Victoria police chief applauds amended legislation around drinking and driving

Changes fortify appeal process for accused impaired drivers

Victoria’s police chief is relieved his officers, and their policing counterparts elsewhere in the province, can once again rely on B.C.’s tough drinking and driving laws, after amendments took effect last Friday.

“We think that this process has triggered a very positive change in people’s attitudes and people’s behaviour (toward impaired driving),” said Chief Const. Jamie Graham, chair of the traffic safety committee of the B.C. Association of Chiefs of Police.

Under the amended legislation governing immediate roadside prohibitions – which include driving bans, vehicle impoundments and fines – the rights of drivers wanting to challenge their breath test and appeal their penalties have been beefed up.

The Motor Vehicle Act laws governing this were ruled unconstitutional by the Supreme Court of B.C. last November. Since then the province has made changes to the rules that once again allow police to more efficiently tackle drunk driving, but which now strengthen the rights of accused drivers.

In addition to the strengthened administrative review process, police now must inform drivers that they can challenge the results of their first breath sample by providing a second sample on a different screening device.

The lower of the two readings now takes precedence, rather than the second reading trumping the first, as was the case before the changes.

To further bolster fairness for drivers, B.C.’s Office of the Superintendent of Motor Vehicles will review the reliability of screening device results, and ensure police issued a driving ban based on the lowest reading.

Police are also now required to submit sworn reports on roadside prohibitions to the superintendent’s office, as well as documentation on the calibration of screening devices.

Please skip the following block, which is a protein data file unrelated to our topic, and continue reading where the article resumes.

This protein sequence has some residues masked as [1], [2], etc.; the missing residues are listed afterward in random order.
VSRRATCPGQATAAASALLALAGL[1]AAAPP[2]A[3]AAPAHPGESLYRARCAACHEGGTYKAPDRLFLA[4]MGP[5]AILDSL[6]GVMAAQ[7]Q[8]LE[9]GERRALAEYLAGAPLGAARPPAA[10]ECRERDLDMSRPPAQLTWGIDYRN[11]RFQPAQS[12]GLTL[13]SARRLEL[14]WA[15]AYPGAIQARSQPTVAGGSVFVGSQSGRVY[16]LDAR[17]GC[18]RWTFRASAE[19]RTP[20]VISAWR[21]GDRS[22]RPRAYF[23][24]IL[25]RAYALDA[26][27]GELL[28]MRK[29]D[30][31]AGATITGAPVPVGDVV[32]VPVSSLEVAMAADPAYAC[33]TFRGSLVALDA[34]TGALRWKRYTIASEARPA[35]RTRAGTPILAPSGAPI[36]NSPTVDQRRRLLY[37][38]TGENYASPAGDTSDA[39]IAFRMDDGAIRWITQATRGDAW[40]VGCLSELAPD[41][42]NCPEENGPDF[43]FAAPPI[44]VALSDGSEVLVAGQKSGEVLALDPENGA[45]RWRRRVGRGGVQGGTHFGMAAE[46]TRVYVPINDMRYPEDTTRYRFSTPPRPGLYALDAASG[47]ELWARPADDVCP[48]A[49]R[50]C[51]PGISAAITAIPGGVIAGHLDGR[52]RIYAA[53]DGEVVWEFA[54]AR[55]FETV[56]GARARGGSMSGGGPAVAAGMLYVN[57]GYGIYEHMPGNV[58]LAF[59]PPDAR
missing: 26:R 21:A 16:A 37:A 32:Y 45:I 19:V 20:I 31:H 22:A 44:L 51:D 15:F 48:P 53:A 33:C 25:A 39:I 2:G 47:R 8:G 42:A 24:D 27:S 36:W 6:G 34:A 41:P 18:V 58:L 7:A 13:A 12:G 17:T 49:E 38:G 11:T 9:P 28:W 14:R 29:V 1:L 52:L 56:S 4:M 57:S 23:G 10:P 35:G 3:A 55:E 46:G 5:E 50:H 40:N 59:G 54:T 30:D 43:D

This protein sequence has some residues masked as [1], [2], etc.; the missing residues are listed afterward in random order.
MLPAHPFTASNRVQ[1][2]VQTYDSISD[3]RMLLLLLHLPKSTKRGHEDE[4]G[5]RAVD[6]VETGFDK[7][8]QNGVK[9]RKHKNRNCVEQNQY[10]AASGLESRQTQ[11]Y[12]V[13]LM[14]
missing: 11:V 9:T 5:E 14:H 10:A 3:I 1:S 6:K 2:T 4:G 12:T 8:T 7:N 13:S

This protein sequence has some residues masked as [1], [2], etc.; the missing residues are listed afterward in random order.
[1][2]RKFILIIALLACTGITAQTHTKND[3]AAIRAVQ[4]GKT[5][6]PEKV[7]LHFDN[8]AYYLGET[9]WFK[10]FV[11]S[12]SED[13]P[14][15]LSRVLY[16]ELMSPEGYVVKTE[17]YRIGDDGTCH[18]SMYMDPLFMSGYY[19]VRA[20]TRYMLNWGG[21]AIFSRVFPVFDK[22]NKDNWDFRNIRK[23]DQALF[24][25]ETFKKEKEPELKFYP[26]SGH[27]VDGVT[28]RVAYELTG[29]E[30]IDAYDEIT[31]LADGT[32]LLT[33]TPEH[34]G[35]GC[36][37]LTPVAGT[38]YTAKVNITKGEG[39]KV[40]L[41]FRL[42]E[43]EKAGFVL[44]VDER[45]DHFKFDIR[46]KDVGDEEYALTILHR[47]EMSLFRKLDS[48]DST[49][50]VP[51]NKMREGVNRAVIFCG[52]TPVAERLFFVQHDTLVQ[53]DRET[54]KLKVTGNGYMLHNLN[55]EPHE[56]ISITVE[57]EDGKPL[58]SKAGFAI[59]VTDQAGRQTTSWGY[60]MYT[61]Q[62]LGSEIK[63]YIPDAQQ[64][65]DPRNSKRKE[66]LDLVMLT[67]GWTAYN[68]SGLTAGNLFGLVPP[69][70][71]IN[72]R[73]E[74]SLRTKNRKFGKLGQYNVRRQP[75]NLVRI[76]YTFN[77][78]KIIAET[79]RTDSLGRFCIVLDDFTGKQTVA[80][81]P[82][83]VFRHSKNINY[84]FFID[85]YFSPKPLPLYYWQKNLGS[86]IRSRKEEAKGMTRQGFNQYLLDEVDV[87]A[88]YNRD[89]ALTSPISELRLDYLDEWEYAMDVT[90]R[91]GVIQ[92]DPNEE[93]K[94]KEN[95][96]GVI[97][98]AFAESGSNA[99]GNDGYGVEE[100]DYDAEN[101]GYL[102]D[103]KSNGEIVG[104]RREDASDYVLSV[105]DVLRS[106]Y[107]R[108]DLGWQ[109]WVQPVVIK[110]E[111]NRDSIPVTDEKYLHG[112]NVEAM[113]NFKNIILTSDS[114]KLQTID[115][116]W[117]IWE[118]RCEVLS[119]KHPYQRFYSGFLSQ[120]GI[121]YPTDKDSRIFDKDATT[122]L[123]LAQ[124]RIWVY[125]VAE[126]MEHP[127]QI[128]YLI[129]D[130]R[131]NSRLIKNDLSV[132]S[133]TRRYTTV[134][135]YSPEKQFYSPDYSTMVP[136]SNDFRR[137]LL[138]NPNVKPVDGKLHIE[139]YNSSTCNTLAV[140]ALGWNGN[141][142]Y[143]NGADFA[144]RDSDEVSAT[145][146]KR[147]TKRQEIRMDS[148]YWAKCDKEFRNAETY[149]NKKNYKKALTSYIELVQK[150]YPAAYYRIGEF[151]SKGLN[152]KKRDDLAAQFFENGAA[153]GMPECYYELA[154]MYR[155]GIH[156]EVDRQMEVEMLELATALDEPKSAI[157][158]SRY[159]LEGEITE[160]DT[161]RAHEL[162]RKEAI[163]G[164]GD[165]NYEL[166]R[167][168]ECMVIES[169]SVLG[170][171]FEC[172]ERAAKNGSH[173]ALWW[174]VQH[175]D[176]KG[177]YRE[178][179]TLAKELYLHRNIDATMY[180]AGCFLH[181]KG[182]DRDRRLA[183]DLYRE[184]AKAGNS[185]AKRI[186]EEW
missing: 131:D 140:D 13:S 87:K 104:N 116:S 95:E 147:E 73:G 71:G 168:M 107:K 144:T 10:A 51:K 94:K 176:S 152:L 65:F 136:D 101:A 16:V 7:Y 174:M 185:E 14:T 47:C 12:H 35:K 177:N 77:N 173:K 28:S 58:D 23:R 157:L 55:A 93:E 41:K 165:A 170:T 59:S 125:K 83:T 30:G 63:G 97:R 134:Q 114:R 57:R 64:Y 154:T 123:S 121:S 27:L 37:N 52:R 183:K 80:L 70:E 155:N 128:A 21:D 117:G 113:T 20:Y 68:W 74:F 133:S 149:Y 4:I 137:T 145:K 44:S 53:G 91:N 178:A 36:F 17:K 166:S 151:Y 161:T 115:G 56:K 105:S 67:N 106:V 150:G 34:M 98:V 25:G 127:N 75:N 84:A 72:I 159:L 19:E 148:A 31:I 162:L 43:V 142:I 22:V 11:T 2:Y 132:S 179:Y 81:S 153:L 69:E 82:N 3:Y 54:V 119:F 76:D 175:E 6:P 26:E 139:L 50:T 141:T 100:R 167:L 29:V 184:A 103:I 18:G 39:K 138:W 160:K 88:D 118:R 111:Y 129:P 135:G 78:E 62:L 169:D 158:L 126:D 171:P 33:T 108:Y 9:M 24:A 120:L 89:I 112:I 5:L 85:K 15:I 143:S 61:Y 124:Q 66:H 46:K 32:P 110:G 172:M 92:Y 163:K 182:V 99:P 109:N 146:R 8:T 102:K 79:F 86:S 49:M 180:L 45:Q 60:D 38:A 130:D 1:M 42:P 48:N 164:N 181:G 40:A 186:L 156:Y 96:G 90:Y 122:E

Before immediate roadside prohibitions were brought into force in September 2010, police relied on the Criminal Code to penalize impaired drivers, a paperwork-intensive process that delayed officers at the police station or in court.

Thanks to the amended legislation, police once again have at their disposal penalties that send a zero-tolerance message to impaired drivers, Graham said.

“In my view, this is the toughest impaired driving process in the country.”

In the year after the immediate roadside sanctions came into effect, there was a 40-per-cent decline in alcohol-related traffic deaths, according to the province.

emccracken@vicnews.com

Get local stories you won't find anywhere else right to your inbox.
Sign up here

Just Posted

Motion for Saanich to stand with Wet’suwet’en hereditary chiefs in pipeline debate postponed

One week delay provides more time to build community support, councillor says

UPDATED: Pat Bay Highway blockade ends three hours later

About 80 people from four major Peninsula First Nations blocking major highway

Central Saanich Police prepared for afternoon shut-down of Highway 17

Sgt. Paul Brailey questions efficacy of protest

City of Langford rebrands, announces several projects

‘Langford, where it all happens’ is the City’s new slogan

VIDEO: Province promotes ‘lifting each other up’ on 13th annual Pink Shirt Day in Victoria

Students, MLAs, community members gathered at B.C. Parliament Buildings Wednesday

Greater Victoria Crime Stoppers wanted list for the week of Feb. 25

Greater Victoria Crime Stoppers is seeking the public’s help in locating the… Continue reading

Prepare for new coronavirus like an emergency, health minister advises

About 81,000 people around the world have now become ill with COVID-19

B.C. residents in Wet’suwet’en territory have right to police presence: Public Safety Minister

Nevertheless, Bill Blair said officials remain ‘very anxious’ for the barricades to come down

Winnipeg police investigating graffiti on RCMP and other buildings

Manitoba Justice Minister Cliff Cullen denounced the vandalism

B.C. seniors’ watchdog calls for better oversight after recent problems at Retirement Concepts care homes

‘There is no financial incentive right now to be a good operator’ - Isobel Mackenzie

Trucking company fined $175K for Kootenay creek fuel spill

Decision handed down last Friday in Nelson court

B.C. Liberals call for ban on foreign funds to pipeline protesters

Sierra Club, Wilderness Committee back Coastal GasLink blockades

Most Read